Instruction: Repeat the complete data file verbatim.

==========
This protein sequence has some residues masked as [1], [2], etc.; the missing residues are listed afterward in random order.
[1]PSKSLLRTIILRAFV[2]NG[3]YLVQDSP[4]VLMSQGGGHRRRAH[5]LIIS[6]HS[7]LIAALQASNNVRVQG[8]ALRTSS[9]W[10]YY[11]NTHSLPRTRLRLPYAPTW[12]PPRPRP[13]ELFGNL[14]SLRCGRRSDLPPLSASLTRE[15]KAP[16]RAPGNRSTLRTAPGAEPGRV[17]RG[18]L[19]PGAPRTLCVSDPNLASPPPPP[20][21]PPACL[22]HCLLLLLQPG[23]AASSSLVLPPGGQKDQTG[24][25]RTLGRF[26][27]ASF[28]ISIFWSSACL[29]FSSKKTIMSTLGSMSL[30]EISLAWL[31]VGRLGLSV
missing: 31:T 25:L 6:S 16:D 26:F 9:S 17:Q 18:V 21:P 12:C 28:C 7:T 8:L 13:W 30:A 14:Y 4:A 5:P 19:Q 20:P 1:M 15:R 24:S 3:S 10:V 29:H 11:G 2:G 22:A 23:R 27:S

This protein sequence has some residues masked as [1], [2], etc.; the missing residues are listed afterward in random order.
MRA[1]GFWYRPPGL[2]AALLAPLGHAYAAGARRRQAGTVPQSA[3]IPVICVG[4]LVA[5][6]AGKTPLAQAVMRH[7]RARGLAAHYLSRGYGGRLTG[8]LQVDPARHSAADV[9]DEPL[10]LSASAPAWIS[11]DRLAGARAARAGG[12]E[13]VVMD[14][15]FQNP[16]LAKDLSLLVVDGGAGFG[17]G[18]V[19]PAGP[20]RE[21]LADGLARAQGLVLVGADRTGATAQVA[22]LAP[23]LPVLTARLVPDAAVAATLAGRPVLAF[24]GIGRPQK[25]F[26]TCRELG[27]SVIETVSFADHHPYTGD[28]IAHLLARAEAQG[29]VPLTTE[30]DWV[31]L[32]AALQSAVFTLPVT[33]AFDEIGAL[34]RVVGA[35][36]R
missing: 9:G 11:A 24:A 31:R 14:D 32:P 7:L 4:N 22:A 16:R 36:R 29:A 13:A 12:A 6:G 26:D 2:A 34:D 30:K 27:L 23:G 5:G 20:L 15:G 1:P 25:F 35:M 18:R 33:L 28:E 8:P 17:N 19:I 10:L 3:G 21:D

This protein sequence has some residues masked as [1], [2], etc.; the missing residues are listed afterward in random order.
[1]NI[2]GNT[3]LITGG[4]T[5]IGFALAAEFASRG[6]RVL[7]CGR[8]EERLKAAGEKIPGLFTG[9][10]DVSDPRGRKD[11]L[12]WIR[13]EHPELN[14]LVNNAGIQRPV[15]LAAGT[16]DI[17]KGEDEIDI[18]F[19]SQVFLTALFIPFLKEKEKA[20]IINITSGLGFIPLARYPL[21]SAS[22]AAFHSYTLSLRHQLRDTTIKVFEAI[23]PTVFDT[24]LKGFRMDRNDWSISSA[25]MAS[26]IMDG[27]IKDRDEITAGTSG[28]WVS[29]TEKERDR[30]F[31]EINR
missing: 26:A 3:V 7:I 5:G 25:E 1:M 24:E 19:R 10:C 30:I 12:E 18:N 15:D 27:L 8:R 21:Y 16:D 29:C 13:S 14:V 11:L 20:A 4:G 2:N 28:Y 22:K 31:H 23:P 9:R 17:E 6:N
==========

This protein sequence has some residues masked as [1], [2], etc.; the missing residues are listed afterward in random order.
[1]PSKSLLRTIILRAFV[2]NG[3]YLVQDSP[4]VLMSQGGGHRRRAH[5]LIIS[6]HS[7]LIAALQASNNVRVQG[8]ALRTSS[9]W[10]YY[11]NTHSLPRTRLRLPYAPTW[12]PPRPRP[13]ELFGNL[14]SLRCGRRSDLPPLSASLTRE[15]KAP[16]RAPGNRSTLRTAPGAEPGRV[17]RG[18]L[19]PGAPRTLCVSDPNLASPPPPP[20][21]PPACL[22]HCLLLLLQPG[23]AASSSLVLPPGGQKDQTG[24][25]RTLGRF[26][27]ASF[28]ISIFWSSACL[29]FSSKKTIMSTLGSMSL[30]EISLAWL[31]VGRLGLSV
missing: 31:T 25:L 6:S 16:D 26:F 9:S 17:Q 18:V 21:P 12:C 28:C 7:T 8:L 13:W 30:A 14:Y 4:A 5:P 19:Q 20:P 1:M 15:R 24:S 3:S 10:V 29:H 11:G 2:G 22:A 23:R 27:S

This protein sequence has some residues masked as [1], [2], etc.; the missing residues are listed afterward in random order.
MRA[1]GFWYRPPGL[2]AALLAPLGHAYAAGARRRQAGTVPQSA[3]IPVICVG[4]LVA[5][6]AGKTPLAQAVMRH[7]RARGLAAHYLSRGYGGRLTG[8]LQVDPARHSAADV[9]DEPL[10]LSASAPAWIS[11]DRLAGARAARAGG[12]E[13]VVMD[14][15]FQNP[16]LAKDLSLLVVDGGAGFG[17]G[18]V[19]PAGP[20]RE[21]LADGLARAQGLVLVGADRTGATAQVA[22]LAP[23]LPVLTARLVPDAAVAATLAGRPVLAF[24]GIGRPQK[25]F[26]TCRELG[27]SVIETVSFADHHPYTGD[28]IAHLLARAEAQG[29]VPLTTE[30]DWV[31]L[32]AALQSAVFTLPVT[33]AFDEIGAL[34]RVVGA[35][36]R
missing: 9:G 11:A 24:A 31:R 14:D 32:P 7:L 4:N 22:A 16:R 36:R 29:A 13:A 12:A 6:G 26:D 2:A 34:D 30:K 27:L 23:G 5:G 20:L 15:G 1:P 25:F 35:M 18:R 33:L 28:E 8:P 17:N 19:I 10:L 3:G 21:D

This protein sequence has some residues masked as [1], [2], etc.; the missing residues are listed afterward in random order.
[1]NI[2]GNT[3]LITGG[4]T[5]IGFALAAEFASRG[6]RVL[7]CGR[8]EERLKAAGEKIPGLFTG[9][10]DVSDPRGRKD[11]L[12]WIR[13]EHPELN[14]LVNNAGIQRPV[15]LAAGT[16]DI[17]KGEDEIDI[18]F[19]SQVFLTALFIPFLKEKEKA[20]IINITSGLGFIPLARYPL[21]SAS[22]AAFHSYTLSLRHQLRDTTIKVFEAI[23]PTVFDT[24]LKGFRMDRNDWSISSA[25]MAS[26]IMDG[27]IKDRDEITAGTSG[28]WVS[29]TEKERDR[30]F[31]EINR
missing: 26:A 3:V 7:I 5:G 25:E 1:M 24:E 19:R 10:C 30:I 12:E 18:N 15:D 27:L 8:R 21:Y 16:D 29:C 13:S 14:V 11:L 20:A 4:G 2:N 28:Y 22:K 31:H 23:P 9:R 17:E 6:N